Borrowed from Russian самизда́т (samizdát, “self-publishing”), from сам (sam, “self”) + изда́т (izdát), an abbreviation of изда́тельство (izdátelʹstvo, “publishing house, publishing”) (compare Russian Госизда́т (Gosizdát, “State Publisher”)).
- (Received Pronunciation) IPA(key): /ˈsæmɪzdæt/, /səmɪzˈdæt/
- Hyphenation: sa‧miz‧dat
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- (uncountable, often attributive) The secret copying and sharing of illegal publications, chiefly in the Soviet Union; underground publishing and its publications. [from 1950s.]
- 1975, F[erdinand] J[oseph] M[aria] Feldbrugge, “Samizdat: Origins and Organization”, in Samizdat and Political Dissent in the Soviet Union, Leiden: A[lbertus] W[illem] Sijthoff, →ISBN, pages 1 and 3:
- [page 1] In a general sense any copy of a document which has been produced in the Soviet Union outside the chain of state publishing houses may be referred to as samizdat. […] [page 3] This term is modeled on the shortened form—gosizdat—of State Publishing House (Gosudarstvennoe Izdatel'stvo). […] According to Julius Telesin, a Russian writer who emigrated to Israel in 1970, the word samizdat occurs first in the late fifties when a Moscow poet, exasperated with the operation of the censorship system, bound together the typewritten sheets of his poems and wrote Samsebiaizdate ("Publishing House for Oneself") in the place where the name of the publishing house would normally appear. He also used the term samizdat with the same meaning but, as Telesin observes, samizdat ("self-publishing house") subsequently acquired a wider meaning.
- 1992, Igor Hajek, “Samizdat Literature: An Introduction”, in Marketa Goetz-Stankiewicz, editor, Good-bye, Samizdat: Twenty Years of Czechoslovak Underground Writing, Evanston, Ill.: Northwestern University Press, →ISBN, page 4:
- From a clandestine network of friends passing to each other typed copies of their new work, the initiative developed over the years into a parallel publishing system. […] [I]n cities the inquisitive reader did not have much difficulty in obtaining access to what was in fact a banned literature. Samizdat was also an important source of new writing for the equally active and enterprising publishers of Czech (and some Slovak) books in exile.
- 2015, James P. Scanlan, “From Samizdat to Perestroika: The Soviet Marxist Critique of Soviet Society”, in Raymond C. Taras, editor, The Road to Disillusion: From Critical Marxism to Post-communism in Eastern Europe, London: Routledge, →ISBN:
- Indeed, internal criticism of the USSR from a Marxist perspective has been a continuing fact of Soviet life for decades. While [Joseph] Stalin held sway, this criticism was limited to clandestine and fugitive expressions, circulated orally or in samizdat.
- 2021 March 7, Douthat, Ross, “Do Liberals Care if Books Disappear?”, in The New York Times:
- Now liberal cultural power has increased, the ACLU doesn’t seem very interested in the liberties of non-progressives anymore, and Dr. Seuss sells as pricey samizdat.
- (countable) A samizdat publication.
- 1986, The Portable Lower East Side, [New York, N.Y.: The Portable Lower East Side], ISSN 8756-5978, OCLC 11694887, page 4:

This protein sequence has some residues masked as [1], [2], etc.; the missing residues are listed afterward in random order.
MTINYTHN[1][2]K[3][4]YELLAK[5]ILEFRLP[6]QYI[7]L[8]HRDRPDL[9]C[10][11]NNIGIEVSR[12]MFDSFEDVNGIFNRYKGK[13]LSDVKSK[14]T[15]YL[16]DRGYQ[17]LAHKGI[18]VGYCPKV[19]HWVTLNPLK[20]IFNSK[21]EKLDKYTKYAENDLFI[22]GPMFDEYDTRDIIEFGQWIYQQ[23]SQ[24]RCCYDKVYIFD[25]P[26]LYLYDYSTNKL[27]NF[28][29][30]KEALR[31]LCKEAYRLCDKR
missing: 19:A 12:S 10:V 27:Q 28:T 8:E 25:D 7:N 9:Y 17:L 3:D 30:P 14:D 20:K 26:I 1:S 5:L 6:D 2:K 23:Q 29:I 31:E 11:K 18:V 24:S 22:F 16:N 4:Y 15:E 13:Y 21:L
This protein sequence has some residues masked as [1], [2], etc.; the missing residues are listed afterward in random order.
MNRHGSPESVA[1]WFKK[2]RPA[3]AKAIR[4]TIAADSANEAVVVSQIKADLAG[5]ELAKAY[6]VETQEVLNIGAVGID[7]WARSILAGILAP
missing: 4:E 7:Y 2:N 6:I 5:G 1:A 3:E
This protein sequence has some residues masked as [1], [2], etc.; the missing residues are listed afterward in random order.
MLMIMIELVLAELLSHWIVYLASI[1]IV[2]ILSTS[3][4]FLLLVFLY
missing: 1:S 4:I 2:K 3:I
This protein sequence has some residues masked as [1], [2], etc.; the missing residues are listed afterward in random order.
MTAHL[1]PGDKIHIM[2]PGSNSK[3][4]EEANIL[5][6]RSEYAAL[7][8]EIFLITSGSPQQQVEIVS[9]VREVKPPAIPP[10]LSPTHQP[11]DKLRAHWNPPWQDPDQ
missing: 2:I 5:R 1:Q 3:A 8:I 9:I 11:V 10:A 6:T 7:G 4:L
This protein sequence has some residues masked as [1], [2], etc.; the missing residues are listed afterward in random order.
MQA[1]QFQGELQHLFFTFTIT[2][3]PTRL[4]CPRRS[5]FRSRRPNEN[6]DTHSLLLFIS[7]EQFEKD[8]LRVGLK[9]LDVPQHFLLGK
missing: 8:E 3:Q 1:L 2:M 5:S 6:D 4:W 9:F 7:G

- In Poland, some samizdats are different: they are professionally produced and are sold for money. But the money that these Polish consumers pay for these illegal samizdats is not dissipated in the domain of individual or corporate profits, nor does it help support the government and its publishing monopoly. The money acquired through sales is used for – and this the consumer is well aware of – the advancement of the Solidarity movement.
- 2009, W[illiam] R. Clement, “Culture in Hyperspace: This is Not a Computer Game”, in Quantum Jump: A Survival Guide for the New Renaissance, Toronto: Insomniac Press, →ISBN, page 257:
- Samizdats were unauthorized books reproduced with a typewriter and as many as seven carbon copies. They were the product of the country's artistic elite and were critical of the government. Possession of, writing, or typing a samizdat could and occasionally did result in arrest and the perpetrator being sentenced to a gulag. This was mostly an illusion. The writers and distributors of samizdats were seldom at risk after the death of Stalin.
- 2013, Friederike Kind-Kovács; Jessie Labov, “Introduction: Samizdat and Tamizdat”, in Friederike Kind-Kovács and Jessie Labov, editors, Samizdat, Tamizdat, and Beyond: Transnational Media during and after Socialism (Studies in Contemporary European History; 13), New York, N.Y.: Berghahn Books, →ISBN, page 3:
- The fact that samizdat/tamizdat were written symbols of the human suffering in the Eastern bloc encouraged a less critical and often naive reading of the texts both then and now. Thus, we hope here to critically view some of the inherent dangers of samizdat/tamizdat publication, without diminishing its relevance as visualizations of human experience.
- 2015, Rosemary Sullivan, Stalin's Daughter, →ISBN, page 305:
- This was the first time she was reading it, for she'd never managed to get a samizdat copy in Moscow.
Often italicized as a foreign term not fully naturalized.
samizdat m inan
- (adjective) samizdatowy
- samizdat in Wielki słownik języka polskiego, Instytut Języka Polskiego PAN
- samizdat in Polish dictionaries at PWN
samizdat m (plural samizdats)